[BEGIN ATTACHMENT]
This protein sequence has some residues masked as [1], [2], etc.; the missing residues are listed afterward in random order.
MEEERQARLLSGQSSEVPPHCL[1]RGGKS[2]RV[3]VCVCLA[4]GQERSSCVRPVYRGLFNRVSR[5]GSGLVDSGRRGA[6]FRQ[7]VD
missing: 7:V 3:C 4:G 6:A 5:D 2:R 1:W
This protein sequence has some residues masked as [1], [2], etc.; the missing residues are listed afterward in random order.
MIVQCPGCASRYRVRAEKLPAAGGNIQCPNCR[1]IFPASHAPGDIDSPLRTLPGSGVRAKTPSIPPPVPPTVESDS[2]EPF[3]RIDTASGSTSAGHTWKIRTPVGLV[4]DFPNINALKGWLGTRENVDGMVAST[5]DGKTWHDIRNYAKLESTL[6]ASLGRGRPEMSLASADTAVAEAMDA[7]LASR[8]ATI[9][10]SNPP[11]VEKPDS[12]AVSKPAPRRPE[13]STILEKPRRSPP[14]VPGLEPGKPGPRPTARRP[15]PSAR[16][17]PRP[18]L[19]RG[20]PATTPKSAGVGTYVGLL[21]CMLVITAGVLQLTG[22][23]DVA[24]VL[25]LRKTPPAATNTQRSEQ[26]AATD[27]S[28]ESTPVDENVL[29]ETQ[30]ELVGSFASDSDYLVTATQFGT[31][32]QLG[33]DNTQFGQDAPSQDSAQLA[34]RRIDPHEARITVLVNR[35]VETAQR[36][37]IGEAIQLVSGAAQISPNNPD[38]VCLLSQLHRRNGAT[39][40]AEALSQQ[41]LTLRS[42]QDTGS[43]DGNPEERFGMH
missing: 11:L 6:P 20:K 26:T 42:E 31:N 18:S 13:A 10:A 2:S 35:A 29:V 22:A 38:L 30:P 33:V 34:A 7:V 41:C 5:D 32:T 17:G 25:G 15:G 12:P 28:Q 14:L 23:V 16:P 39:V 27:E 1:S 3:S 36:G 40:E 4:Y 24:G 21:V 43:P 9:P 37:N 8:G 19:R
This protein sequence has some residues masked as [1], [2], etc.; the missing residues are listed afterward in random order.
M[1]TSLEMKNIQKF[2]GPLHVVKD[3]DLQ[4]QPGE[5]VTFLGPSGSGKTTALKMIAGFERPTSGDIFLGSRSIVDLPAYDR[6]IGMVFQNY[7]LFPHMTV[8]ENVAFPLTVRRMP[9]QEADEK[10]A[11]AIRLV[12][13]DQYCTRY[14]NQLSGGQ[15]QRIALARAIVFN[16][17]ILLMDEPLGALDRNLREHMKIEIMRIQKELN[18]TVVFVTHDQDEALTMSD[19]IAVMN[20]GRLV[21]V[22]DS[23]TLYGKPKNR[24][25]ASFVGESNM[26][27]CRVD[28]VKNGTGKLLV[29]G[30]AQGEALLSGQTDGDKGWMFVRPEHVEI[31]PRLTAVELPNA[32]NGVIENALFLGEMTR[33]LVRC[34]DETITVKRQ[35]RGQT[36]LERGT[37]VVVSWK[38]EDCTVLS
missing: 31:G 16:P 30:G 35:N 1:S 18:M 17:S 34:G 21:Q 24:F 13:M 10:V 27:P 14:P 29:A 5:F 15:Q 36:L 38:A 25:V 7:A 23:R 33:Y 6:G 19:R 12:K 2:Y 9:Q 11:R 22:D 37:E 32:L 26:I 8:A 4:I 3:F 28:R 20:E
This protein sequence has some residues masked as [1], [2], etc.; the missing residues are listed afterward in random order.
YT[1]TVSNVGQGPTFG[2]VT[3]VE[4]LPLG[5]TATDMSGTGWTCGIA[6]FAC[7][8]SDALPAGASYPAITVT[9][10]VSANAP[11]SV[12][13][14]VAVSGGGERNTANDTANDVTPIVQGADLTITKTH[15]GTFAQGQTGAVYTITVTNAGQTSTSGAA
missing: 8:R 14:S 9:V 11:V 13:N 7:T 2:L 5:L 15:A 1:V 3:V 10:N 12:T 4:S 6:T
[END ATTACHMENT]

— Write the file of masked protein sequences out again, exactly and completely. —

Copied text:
This protein sequence has some residues masked as [1], [2], etc.; the missing residues are listed afterward in random order.
MEEERQARLLSGQSSEVPPHCL[1]RGGKS[2]RV[3]VCVCLA[4]GQERSSCVRPVYRGLFNRVSR[5]GSGLVDSGRRGA[6]FRQ[7]VD
missing: 7:V 3:C 4:G 6:A 5:D 2:R 1:W
This protein sequence has some residues masked as [1], [2], etc.; the missing residues are listed afterward in random order.
MIVQCPGCASRYRVRAEKLPAAGGNIQCPNCR[1]IFPASHAPGDIDSPLRTLPGSGVRAKTPSIPPPVPPTVESDS[2]EPF[3]RIDTASGSTSAGHTWKIRTPVGLV[4]DFPNINALKGWLGTRENVDGMVAST[5]DGKTWHDIRNYAKLESTL[6]ASLGRGRPEMSLASADTAVAEAMDA[7]LASR[8]ATI[9][10]SNPP[11]VEKPDS[12]AVSKPAPRRPE[13]STILEKPRRSPP[14]VPGLEPGKPGPRPTARRP[15]PSAR[16][17]PRP[18]L[19]RG[20]PATTPKSAGVGTYVGLL[21]CMLVITAGVLQLTG[22][23]DVA[24]VL[25]LRKTPPAATNTQRSEQ[26]AATD[27]S[28]ESTPVDENVL[29]ETQ[30]ELVGSFASDSDYLVTATQFGT[31][32]QLG[33]DNTQFGQDAPSQDSAQLA[34]RRIDPHEARITVLVNR[35]VETAQR[36][37]IGEAIQLVSGAAQISPNNPD[38]VCLLSQLHRRNGAT[39][40]AEALSQQ[41]LTLRS[42]QDTGS[43]DGNPEERFGMH
missing: 11:L 6:P 20:K 26:T 42:E 31:N 18:S 13:A 10:A 2:S 35:A 29:V 22:A 38:L 30:P 33:V 34:A 7:V 41:C 5:D 32:T 17:G 25:G 15:G 12:P 28:Q 14:L 23:V 16:P 39:V 27:E 1:S 3:S 36:G 40:E 4:Y 24:G 21:V 43:P 9:P 37:N 8:G 19:R
This protein sequence has some residues masked as [1], [2], etc.; the missing residues are listed afterward in random order.
M[1]TSLEMKNIQKF[2]GPLHVVKD[3]DLQ[4]QPGE[5]VTFLGPSGSGKTTALKMIAGFERPTSGDIFLGSRSIVDLPAYDR[6]IGMVFQNY[7]LFPHMTV[8]ENVAFPLTVRRMP[9]QEADEK[10]A[11]AIRLV[12][13]DQYCTRY[14]NQLSGGQ[15]QRIALARAIVFN[16][17]ILLMDEPLGALDRNLREHMKIEIMRIQKELN[18]TVVFVTHDQDEALTMSD[19]IAVMN[20]GRLV[21]V[22]DS[23]TLYGKPKNR[24][25]ASFVGESNM[26][27]CRVD[28]VKNGTGKLLV[29]G[30]AQGEALLSGQTDGDKGWMFVRPEHVEI[31]PRLTAVELPNA[32]NGVIENALFLGEMTR[33]LVRC[34]DETITVKRQ[35]RGQT[36]LERGT[37]VVVSWK[38]EDCTVLS
missing: 31:G 16:P 30:G 35:N 1:S 18:M 17:S 34:G 21:Q 24:F 13:M 10:V 27:P 14:P 29:A 5:F 15:Q 36:L 38:A 25:V 7:A 23:R 33:Y 6:G 19:R 12:K 2:Y 9:Q 11:R 22:D 37:E 32:L 26:I 8:A 4:I 3:F 28:R 20:E
This protein sequence has some residues masked as [1], [2], etc.; the missing residues are listed afterward in random order.
YT[1]TVSNVGQGPTFG[2]VT[3]VE[4]LPLG[5]TATDMSGTGWTCGIA[6]FAC[7][8]SDALPAGASYPAITVT[9][10]VSANAP[11]SV[12][13][14]VAVSGGGERNTANDTANDVTPIVQGADLTITKTH[15]GTFAQGQTGAVYTITVTNAGQTSTSGAA
missing: 8:R 14:S 9:V 11:V 13:N 7:T 2:L 5:L 15:A 1:V 3:V 10:N 12:T 4:S 6:T